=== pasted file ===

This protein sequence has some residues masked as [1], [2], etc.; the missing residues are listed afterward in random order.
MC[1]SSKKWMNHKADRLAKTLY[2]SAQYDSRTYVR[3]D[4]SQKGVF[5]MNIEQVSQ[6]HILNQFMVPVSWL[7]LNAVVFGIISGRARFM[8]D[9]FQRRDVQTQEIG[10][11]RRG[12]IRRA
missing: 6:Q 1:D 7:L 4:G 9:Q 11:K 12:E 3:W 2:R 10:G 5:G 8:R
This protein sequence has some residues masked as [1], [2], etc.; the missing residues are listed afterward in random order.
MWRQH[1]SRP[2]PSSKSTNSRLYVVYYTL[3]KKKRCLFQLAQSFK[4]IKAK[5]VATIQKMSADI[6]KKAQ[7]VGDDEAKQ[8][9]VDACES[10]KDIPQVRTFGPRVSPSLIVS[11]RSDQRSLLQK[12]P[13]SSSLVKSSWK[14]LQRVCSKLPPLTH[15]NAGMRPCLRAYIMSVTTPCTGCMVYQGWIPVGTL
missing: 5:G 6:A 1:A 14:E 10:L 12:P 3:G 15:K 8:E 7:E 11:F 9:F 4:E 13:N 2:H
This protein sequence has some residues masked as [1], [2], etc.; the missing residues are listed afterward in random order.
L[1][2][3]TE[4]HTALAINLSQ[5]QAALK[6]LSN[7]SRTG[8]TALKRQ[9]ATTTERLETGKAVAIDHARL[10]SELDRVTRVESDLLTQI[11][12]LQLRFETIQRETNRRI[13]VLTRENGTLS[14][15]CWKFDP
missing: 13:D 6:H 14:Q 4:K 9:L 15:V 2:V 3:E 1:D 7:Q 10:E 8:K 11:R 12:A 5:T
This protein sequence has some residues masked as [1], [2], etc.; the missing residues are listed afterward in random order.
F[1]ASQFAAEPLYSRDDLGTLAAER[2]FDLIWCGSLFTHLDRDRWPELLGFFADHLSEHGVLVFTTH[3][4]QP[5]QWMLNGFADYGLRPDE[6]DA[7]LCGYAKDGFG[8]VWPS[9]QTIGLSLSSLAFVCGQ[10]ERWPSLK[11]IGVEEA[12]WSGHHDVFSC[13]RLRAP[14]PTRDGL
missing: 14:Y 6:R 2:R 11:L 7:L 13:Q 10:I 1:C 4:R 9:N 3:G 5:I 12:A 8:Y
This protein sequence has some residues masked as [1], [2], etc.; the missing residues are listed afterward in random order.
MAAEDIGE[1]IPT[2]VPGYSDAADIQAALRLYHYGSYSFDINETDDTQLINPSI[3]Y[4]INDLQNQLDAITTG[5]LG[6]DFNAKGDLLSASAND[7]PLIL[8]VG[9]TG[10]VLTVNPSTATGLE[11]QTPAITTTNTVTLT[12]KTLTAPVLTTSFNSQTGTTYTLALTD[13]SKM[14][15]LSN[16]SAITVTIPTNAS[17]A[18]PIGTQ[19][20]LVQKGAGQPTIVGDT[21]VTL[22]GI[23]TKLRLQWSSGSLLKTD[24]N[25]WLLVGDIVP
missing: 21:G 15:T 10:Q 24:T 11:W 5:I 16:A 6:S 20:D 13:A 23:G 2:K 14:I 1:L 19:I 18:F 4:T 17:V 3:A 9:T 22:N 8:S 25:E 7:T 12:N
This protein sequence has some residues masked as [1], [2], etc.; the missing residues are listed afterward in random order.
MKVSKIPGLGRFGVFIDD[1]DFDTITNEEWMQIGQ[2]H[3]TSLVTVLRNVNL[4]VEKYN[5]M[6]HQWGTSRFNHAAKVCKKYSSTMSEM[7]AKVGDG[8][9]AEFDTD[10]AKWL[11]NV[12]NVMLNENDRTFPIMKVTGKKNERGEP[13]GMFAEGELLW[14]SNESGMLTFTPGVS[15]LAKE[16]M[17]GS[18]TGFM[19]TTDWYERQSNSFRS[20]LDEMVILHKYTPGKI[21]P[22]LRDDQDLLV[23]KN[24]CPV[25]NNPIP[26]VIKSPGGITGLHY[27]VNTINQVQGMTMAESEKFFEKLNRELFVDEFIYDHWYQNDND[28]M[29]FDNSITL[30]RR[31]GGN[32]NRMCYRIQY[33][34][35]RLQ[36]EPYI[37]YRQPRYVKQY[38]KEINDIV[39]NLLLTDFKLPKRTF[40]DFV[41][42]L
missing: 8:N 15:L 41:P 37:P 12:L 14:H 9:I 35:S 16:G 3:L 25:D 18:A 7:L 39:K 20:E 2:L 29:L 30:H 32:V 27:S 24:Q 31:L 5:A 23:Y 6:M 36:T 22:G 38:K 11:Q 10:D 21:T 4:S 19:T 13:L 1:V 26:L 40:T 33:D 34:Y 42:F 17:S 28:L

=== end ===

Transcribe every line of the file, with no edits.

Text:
This protein sequence has some residues masked as [1], [2], etc.; the missing residues are listed afterward in random order.
MC[1]SSKKWMNHKADRLAKTLY[2]SAQYDSRTYVR[3]D[4]SQKGVF[5]MNIEQVSQ[6]HILNQFMVPVSWL[7]LNAVVFGIISGRARFM[8]D[9]FQRRDVQTQEIG[10][11]RRG[12]IRRA
missing: 6:Q 1:D 7:L 4:G 9:Q 11:K 12:E 3:W 2:R 10:G 5:G 8:R
This protein sequence has some residues masked as [1], [2], etc.; the missing residues are listed afterward in random order.
MWRQH[1]SRP[2]PSSKSTNSRLYVVYYTL[3]KKKRCLFQLAQSFK[4]IKAK[5]VATIQKMSADI[6]KKAQ[7]VGDDEAKQ[8][9]VDACES[10]KDIPQVRTFGPRVSPSLIVS[11]RSDQRSLLQK[12]P[13]SSSLVKSSWK[14]LQRVCSKLPPLTH[15]NAGMRPCLRAYIMSVTTPCTGCMVYQGWIPVGTL
missing: 5:G 6:A 1:A 14:E 10:L 12:P 3:G 15:K 8:E 7:E 11:F 9:F 4:E 13:N 2:H
This protein sequence has some residues masked as [1], [2], etc.; the missing residues are listed afterward in random order.
L[1][2][3]TE[4]HTALAINLSQ[5]QAALK[6]LSN[7]SRTG[8]TALKRQ[9]ATTTERLETGKAVAIDHARL[10]SELDRVTRVESDLLTQI[11][12]LQLRFETIQRETNRRI[13]VLTRENGTLS[14][15]CWKFDP
missing: 13:D 6:H 14:Q 4:K 9:L 15:V 2:V 3:E 1:D 7:Q 10:E 8:K 11:R 12:A 5:T
This protein sequence has some residues masked as [1], [2], etc.; the missing residues are listed afterward in random order.
F[1]ASQFAAEPLYSRDDLGTLAAER[2]FDLIWCGSLFTHLDRDRWPELLGFFADHLSEHGVLVFTTH[3][4]QP[5]QWMLNGFADYGLRPDE[6]DA[7]LCGYAKDGFG[8]VWPS[9]QTIGLSLSSLAFVCGQ[10]ERWPSLK[11]IGVEEA[12]WSGHHDVFSC[13]RLRAP[14]PTRDGL
missing: 14:Y 6:R 2:R 11:L 7:L 13:Q 10:I 1:C 4:R 9:N 3:G 5:I 12:A 8:Y
This protein sequence has some residues masked as [1], [2], etc.; the missing residues are listed afterward in random order.
MAAEDIGE[1]IPT[2]VPGYSDAADIQAALRLYHYGSYSFDINETDDTQLINPSI[3]Y[4]INDLQNQLDAITTG[5]LG[6]DFNAKGDLLSASAND[7]PLIL[8]VG[9]TG[10]VLTVNPSTATGLE[11]QTPAITTTNTVTLT[12]KTLTAPVLTTSFNSQTGTTYTLALTD[13]SKM[14][15]LSN[16]SAITVTIPTNAS[17]A[18]PIGTQ[19][20]LVQKGAGQPTIVGDT[21]VTL[22]GI[23]TKLRLQWSSGSLLKTD[24]N[25]WLLVGDIVP
missing: 21:G 15:T 10:Q 24:T 11:W 5:I 16:A 6:S 20:D 13:A 23:G 2:K 14:I 1:L 19:I 18:F 4:T 17:V 3:A 9:T 22:N 8:S 25:E 7:T 12:N
This protein sequence has some residues masked as [1], [2], etc.; the missing residues are listed afterward in random order.
MKVSKIPGLGRFGVFIDD[1]DFDTITNEEWMQIGQ[2]H[3]TSLVTVLRNVNL[4]VEKYN[5]M[6]HQWGTSRFNHAAKVCKKYSSTMSEM[7]AKVGDG[8][9]AEFDTD[10]AKWL[11]NV[12]NVMLNENDRTFPIMKVTGKKNERGEP[13]GMFAEGELLW[14]SNESGMLTFTPGVS[15]LAKE[16]M[17]GS[18]TGFM[19]TTDWYERQSNSFRS[20]LDEMVILHKYTPGKI[21]P[22]LRDDQDLLV[23]KN[24]CPV[25]NNPIP[26]VIKSPGGITGLHY[27]VNTINQVQGMTMAESEKFFEKLNRELFVDEFIYDHWYQNDND[28]M[29]FDNSITL[30]RR[31]GGN[32]NRMCYRIQY[33][34][35]RLQ[36]EPYI[37]YRQPRYVKQY[38]KEINDIV[39]NLLLTDFKLPKRTF[40]DFV[41][42]L
missing: 8:N 15:L 41:P 37:P 12:L 14:H 9:I 35:S 16:G 3:L 25:D 18:A 7:L 39:K 20:E 2:L 29:L 30:H 32:V 27:S 24:Q 31:L 5:A 23:Y 6:M 36:T 22:G 38:K 11:Q 10:D 21:T 4:S 19:T 13:L 1:V 26:L 40:T 33:D 34:Y 42:F 17:S 28:L